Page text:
Example: Frederick Douglass, an abolitionist who mobilized civil rights activism and helped chart the path to an end to slavery.
The Artist is a free-spirited and innovative thinker, able to cultivate and set in motion their own unique vision of the future. Artists are detached from societal constructs, putting into question the supposedly unchangeable nature of current systems and proposing to others a new system in which harmony, order and justice are paramount — an ideal which they themselves espouse. Because artists are trailblazers, they face the challenge of overcoming the constraints of former ways of thinking — which may mean building from the ground up in order to realize their visions — but their integrity and passion paints them as a source of inspiration for others.
Example: Elon Musk is a technological visionary who fits many of the Artist’s characteristics.
The Teacher is someone knowledgeable who engages openly with followers in order to expand those followers’ horizons. Teachers tend to be sensible, generous and intellectually respectful, exchanging ideas with others while simultaneously pushing them out of their comfort zones. In offering up their unique expertise and challenging preconceived notions, Teachers may encounter a “perspective gap” between themselves and their pupils that leads to resistance. Nevertheless, Teachers aim to promote mutual understanding by welcoming interrogation and stimulating debate.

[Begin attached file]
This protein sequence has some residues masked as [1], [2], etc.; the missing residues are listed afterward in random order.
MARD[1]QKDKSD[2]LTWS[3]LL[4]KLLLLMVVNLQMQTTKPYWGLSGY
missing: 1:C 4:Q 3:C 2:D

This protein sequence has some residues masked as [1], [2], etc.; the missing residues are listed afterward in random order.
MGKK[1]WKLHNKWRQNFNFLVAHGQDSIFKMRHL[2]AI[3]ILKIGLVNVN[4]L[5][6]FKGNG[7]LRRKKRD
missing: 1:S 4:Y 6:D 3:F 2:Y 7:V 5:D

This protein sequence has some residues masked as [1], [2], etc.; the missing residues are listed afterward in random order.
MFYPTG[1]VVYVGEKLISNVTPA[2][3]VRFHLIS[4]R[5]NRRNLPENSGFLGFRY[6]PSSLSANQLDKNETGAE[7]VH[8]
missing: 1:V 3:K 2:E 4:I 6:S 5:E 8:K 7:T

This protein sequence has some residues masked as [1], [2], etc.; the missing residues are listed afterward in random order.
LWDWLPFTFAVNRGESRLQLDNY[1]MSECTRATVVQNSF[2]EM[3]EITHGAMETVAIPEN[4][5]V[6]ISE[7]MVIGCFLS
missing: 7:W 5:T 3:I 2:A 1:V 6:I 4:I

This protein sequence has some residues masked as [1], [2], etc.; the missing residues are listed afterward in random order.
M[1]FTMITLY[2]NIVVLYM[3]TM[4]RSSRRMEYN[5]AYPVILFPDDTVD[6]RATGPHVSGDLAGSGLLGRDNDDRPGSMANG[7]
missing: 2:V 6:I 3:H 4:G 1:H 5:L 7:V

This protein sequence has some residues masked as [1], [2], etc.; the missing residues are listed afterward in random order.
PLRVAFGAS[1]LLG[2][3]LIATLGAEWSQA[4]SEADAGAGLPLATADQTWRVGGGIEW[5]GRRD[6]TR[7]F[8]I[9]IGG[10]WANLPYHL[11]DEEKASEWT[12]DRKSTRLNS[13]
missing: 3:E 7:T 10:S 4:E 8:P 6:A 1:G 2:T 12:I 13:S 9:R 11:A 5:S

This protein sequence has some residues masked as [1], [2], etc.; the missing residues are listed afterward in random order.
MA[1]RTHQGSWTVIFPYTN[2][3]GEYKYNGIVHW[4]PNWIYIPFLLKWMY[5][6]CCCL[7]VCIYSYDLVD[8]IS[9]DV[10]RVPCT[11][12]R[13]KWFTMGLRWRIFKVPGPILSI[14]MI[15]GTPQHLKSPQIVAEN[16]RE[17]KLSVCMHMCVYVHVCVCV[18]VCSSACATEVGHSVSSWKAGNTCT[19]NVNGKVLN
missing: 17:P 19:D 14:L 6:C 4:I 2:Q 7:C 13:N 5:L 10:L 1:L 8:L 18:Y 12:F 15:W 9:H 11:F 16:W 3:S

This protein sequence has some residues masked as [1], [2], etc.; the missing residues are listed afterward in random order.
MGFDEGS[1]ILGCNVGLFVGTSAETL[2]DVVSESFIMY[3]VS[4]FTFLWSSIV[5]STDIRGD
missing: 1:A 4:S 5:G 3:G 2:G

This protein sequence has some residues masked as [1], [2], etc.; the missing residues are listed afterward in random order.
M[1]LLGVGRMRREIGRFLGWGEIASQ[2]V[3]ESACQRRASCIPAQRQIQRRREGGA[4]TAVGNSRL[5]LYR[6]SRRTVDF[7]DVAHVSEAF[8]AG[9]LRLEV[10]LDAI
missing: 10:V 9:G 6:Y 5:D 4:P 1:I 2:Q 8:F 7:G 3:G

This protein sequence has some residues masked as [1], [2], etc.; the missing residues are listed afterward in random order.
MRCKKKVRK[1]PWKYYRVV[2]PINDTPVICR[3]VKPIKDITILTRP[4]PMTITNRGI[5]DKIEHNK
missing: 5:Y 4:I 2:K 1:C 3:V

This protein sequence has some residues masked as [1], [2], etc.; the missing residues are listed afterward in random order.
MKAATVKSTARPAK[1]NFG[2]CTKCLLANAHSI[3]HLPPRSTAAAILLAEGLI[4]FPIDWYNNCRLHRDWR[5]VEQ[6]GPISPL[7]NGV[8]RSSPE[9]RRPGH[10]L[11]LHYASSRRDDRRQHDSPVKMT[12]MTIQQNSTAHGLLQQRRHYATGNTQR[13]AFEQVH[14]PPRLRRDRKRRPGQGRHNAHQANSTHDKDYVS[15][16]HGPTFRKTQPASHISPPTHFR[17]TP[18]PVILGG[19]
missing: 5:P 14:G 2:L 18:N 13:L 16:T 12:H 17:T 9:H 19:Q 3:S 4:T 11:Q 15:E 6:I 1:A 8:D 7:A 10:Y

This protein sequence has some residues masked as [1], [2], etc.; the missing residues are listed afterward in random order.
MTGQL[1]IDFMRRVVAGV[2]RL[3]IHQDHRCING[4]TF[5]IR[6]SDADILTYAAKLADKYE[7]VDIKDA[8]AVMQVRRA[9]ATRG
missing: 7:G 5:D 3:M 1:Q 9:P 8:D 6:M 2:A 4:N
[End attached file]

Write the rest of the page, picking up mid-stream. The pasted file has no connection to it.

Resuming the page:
Example: Mikhail Gorbachev, whose ideas were inflammatory to many but urged Russians out of complacency and spurred the disintegration of the USSR.
The Weaver is skilled at bringing together very different kinds of people, encouraging both soft-tempered and strong-headed individuals (aka “doves” and “hawks”) to be unified in the pursuit of common goals. Weavers are tolerant of differences but promote shared values among their diverse followers and may remove detractors where necessary. Overall, Weavers promote cooperation and are able to unite courageous and reserved personalities due to their own uniquely balanced perspectives.
Example: Jim Kutsch, a blind computer scientist and business leader, developed communication aids for the blind, advancing inter-organizational cooperation among people with diverse talents and backgrounds.